Blogging Voice, Topics, Gifts

There are more than a million blogs and no way to hit them all; nor should you try. As a blogger, it is so hard to keep motivated and keep on publishing.

Someone paid me a huge compliment the other day about the quality of the content I publish, and it brings me back to these few things (probably alive and well in the echo chamber yet bears repeating):

Make Your Blog Yours

Your blog is what you make it. Only your commitment will make it successful. Doesn’t matter how many subscribers you have; peeps come because of what you say and the passion with which you write.

I have noticed many bloggers writing about life, depression, motherhood, struggle with medical issues or family woes who earn hundreds of comments and RTs. I try not to look at my less-than-10 RTs or 30 comments in comparison because it makes me wonder what’s wrong with what I’m saying and whether it has merit.

The answer is…NOTHING.

I write a specialty blog (not about life and emotion) about my profession in public relations, business, marketing, social media, and whatever strikes me in re current events and global affairs. The peeps who visit are similar or same. That’s a major point…what you write about breeds a community of likes. You will attract dog lovers if you write about dogs; you will find numbers guys if you promote analytics. More mommies will read your blog than non-parents when you write about kids every day.

Topics

When you write a blog that is a mash up of various and sundry topics, can you realistically expect your community to grow if they have no idea what they’ll get when they visit? Humans, by nature, appreciate few surprises. Goes the same with a blogging community…take a look at yours and see if you’ve been able to capture and keep 10 peeps in your community.  If I’m right, it could very well be that your content is too broad; test the waters for a few weeks and write about a theme or topic you appreciate. Watch your passion come alive and your community, too.

Motivation & Voice

Motivation and voice are huge factors to blogging success. Let no one tell you how frequently you have to blog; do what’s comfy for you. The very best tip I can offer is to strive to find your voice. I have two significant pieces on voice coming soon to Spin Sucks and Spin Sucks Pro. In one of them I say “I write like I talk and sprinkle f-bombs and flowers all over.” (That’s mostly in comments, but it’s very true.)

Do you write like you talk? I visited Jason Konopinski’s blog for the first time and was so shocked at his voice, I asked him in comments whether he always wrote in this style? My surprise came because his comments are laden with snark and cajoling; when I read his academic voice upon my first visit, I was blown away. Here’s the deal…it works for him! He’s the blogger, he owns his writing, style, voice, and ideas; so, too, do you. Have the confidence to put yourself out there because you can!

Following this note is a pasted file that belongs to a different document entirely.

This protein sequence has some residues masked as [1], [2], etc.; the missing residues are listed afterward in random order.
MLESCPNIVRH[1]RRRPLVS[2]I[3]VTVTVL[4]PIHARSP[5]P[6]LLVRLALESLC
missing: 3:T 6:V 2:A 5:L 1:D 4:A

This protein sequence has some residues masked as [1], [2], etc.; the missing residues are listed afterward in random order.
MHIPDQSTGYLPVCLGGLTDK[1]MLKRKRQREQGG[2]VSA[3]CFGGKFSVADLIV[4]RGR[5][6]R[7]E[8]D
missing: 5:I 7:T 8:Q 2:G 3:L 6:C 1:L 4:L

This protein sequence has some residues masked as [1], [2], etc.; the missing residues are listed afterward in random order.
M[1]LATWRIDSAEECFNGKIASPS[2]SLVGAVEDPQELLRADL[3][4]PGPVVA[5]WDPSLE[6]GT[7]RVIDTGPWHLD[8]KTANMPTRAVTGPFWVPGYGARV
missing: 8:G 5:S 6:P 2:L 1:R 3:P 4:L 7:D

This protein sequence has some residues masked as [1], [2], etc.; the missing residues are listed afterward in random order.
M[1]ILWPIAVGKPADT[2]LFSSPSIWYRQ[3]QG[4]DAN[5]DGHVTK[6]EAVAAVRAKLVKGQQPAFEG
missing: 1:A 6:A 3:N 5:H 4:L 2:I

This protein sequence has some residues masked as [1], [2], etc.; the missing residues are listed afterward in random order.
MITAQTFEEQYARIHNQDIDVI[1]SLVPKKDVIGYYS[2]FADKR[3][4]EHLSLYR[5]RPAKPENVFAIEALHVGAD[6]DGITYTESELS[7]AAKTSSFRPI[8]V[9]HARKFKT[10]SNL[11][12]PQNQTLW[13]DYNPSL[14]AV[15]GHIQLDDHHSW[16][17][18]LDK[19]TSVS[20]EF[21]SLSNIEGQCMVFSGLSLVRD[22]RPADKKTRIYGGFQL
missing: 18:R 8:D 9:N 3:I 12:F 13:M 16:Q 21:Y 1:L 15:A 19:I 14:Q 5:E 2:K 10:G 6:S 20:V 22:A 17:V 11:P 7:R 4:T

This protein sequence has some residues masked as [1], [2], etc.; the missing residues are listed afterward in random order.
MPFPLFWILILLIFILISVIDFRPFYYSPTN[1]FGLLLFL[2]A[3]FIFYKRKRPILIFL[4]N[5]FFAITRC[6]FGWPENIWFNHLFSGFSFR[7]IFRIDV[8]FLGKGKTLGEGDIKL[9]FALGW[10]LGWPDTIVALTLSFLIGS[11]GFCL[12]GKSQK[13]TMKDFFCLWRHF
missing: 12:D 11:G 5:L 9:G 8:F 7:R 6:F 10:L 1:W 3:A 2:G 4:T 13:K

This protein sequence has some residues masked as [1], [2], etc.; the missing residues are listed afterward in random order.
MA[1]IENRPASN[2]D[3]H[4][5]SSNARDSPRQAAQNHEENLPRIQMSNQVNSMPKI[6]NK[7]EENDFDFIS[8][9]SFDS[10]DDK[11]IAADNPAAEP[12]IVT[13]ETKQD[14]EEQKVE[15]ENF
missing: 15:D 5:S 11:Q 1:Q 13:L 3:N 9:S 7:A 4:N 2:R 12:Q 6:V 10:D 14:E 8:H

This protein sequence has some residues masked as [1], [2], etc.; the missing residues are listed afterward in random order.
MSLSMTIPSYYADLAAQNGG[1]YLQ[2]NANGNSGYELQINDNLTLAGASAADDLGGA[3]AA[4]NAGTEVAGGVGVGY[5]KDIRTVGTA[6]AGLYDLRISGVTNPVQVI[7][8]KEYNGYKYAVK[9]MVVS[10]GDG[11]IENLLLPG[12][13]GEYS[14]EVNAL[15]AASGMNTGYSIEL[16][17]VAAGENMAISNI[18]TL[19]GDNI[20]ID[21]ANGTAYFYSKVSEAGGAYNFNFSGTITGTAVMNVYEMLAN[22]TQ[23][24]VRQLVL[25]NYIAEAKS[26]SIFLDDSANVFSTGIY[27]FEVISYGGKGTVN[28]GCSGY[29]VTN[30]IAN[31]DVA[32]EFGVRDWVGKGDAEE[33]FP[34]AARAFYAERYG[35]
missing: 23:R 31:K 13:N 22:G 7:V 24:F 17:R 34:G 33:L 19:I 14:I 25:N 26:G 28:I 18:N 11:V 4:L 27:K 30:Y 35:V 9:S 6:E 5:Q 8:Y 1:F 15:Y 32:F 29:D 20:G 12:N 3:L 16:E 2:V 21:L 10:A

Blogging Gives Back

Blogging provides the opportunity to give back. I loved, loved the gifts I gave around Christmas inviting peeps to Share Your Blog Here and the subsequent follow-up post 50+Bloggers To Know Now. All over, peeps are saying in comments “I found your blog at Jayme’s 50 list.”

I received comments, thank you notes, tweets, a growing community, and more hidden gifts I can’t realize.  The best thing is I didn’t expect any of it!

Blogging provides these hidden rewards and the friendships you create and grow via the written word. So keep on, Friends, and if you have a question along the way, please ask. Every blogger’s journey is never smooth; when the twists and turns go straight, from there it’s a clean sail.

 

 

 

 

34 comments
Hajra
Hajra

Hey,

What I love about your blog is that you always have the personal touch. We as readers are not only able to relate but also we can actually use those for applicability. Glad to see your work! Your blog is awesome, well read, well received but most importantly, well written!

davinabrewer
davinabrewer

I like to think my blog is nothing but mine. Took a while - and yes I am 'influenced' by others - but my voice, my writing, my approach to blogging about what I blog about (say that 3 x fast) is very much, me. (BTW, thanks for the intro to Jason.) And 'Word' on not sticking to some blog frequency mandate. Offer something worth reading when you do write, find other ways to stay engaged with your audience.

I do think blogging gives a lot back - much more than just comments, RTs, 'influence' (what are we doing wrong? maybe I should whine about my emotions more?). I also think it gives back only what we put in - which is a lot of time, work, care, value. FWIW.

Mark W Schaefer
Mark W Schaefer

Very good post. One of your best. You've come a long way with your own voice and confidence in the space. Glad to see your work paying off (even if I am not one of your 50 recommended bloggers!) 

Derek Morton
Derek Morton

Jayme,